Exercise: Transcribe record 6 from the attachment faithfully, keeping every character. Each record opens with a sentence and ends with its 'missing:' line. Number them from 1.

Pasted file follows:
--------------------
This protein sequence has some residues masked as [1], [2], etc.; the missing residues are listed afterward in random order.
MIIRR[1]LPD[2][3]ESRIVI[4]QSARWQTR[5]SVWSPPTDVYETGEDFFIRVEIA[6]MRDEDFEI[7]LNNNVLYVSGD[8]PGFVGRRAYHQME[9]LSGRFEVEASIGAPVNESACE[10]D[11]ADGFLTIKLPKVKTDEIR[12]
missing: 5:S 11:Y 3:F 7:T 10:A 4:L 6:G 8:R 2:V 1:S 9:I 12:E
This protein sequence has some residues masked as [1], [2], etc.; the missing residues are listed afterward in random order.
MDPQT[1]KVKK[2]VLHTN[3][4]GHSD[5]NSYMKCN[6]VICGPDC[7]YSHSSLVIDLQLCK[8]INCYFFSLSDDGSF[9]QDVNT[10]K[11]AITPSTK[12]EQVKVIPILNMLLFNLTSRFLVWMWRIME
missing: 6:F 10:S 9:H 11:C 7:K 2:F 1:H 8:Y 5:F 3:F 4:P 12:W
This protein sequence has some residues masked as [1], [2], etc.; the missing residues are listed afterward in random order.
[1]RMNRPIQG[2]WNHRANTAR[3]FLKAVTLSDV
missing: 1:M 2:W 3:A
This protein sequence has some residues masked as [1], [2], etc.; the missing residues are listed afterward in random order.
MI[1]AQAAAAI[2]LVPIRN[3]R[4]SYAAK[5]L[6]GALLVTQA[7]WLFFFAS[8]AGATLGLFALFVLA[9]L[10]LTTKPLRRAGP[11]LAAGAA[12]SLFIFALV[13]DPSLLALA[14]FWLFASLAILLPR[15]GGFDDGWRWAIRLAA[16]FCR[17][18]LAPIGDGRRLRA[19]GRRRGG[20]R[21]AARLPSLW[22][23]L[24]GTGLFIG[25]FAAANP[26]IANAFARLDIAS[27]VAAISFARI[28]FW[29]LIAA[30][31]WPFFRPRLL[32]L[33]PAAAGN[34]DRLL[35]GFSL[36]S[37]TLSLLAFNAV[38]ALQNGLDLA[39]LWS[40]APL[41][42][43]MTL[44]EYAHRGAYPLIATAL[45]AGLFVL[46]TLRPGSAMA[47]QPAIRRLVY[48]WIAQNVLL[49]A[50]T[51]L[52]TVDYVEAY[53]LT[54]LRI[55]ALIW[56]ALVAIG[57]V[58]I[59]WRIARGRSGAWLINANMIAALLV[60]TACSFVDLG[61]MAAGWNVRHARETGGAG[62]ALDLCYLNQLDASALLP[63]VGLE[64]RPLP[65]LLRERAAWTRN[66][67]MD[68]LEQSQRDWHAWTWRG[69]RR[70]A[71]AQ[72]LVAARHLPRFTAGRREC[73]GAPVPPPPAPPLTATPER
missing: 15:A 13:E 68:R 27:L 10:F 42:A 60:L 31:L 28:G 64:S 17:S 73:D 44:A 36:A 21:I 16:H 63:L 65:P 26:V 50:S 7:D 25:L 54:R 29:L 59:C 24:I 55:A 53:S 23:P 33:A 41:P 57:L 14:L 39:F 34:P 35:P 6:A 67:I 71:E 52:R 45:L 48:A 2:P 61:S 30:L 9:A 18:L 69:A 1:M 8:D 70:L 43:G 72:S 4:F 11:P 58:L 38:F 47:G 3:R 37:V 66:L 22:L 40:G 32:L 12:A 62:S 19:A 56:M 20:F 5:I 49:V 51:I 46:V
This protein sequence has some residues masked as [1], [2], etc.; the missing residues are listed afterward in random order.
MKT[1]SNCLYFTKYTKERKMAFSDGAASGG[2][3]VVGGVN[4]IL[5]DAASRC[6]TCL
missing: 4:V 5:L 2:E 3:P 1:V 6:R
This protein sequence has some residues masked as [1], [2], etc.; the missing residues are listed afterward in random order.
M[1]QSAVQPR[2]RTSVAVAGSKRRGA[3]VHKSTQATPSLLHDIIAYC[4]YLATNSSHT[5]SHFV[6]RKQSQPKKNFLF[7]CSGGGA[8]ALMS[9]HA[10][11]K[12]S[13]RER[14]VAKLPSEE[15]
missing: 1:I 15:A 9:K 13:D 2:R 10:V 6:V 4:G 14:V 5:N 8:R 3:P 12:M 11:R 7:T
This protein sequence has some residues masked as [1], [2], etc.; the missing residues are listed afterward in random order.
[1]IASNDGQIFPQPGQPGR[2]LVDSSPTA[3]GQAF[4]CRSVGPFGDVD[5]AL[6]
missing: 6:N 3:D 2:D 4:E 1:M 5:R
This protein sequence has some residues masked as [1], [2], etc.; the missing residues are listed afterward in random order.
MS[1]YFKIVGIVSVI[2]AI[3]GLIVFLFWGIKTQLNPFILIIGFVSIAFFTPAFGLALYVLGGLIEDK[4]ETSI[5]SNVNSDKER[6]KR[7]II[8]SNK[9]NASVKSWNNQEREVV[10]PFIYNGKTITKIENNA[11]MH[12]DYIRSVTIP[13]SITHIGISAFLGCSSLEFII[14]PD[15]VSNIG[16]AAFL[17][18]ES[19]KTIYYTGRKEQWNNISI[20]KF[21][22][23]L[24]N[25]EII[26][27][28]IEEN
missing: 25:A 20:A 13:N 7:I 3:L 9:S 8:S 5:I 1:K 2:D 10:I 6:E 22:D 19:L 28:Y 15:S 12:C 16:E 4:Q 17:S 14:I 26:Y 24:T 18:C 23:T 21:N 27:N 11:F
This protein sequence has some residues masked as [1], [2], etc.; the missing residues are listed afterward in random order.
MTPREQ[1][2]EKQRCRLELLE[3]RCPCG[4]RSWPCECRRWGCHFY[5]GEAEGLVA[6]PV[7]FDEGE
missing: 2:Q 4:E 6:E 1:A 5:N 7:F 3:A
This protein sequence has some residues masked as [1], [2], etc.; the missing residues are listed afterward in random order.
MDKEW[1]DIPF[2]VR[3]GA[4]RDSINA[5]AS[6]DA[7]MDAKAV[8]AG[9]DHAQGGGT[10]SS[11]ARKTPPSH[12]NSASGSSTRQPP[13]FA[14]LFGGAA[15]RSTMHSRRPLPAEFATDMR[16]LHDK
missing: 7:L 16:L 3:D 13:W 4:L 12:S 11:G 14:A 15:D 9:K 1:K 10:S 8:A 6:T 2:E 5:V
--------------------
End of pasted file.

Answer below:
This protein sequence has some residues masked as [1], [2], etc.; the missing residues are listed afterward in random order.
M[1]QSAVQPR[2]RTSVAVAGSKRRGA[3]VHKSTQATPSLLHDIIAYC[4]YLATNSSHT[5]SHFV[6]RKQSQPKKNFLF[7]CSGGGA[8]ALMS[9]HA[10][11]K[12]S[13]RER[14]VAKLPSEE[15]
missing: 1:I 15:A 9:K 13:D 2:R 10:V 6:V 4:G 14:V 5:N 8:R 3:P 12:M 11:R 7:T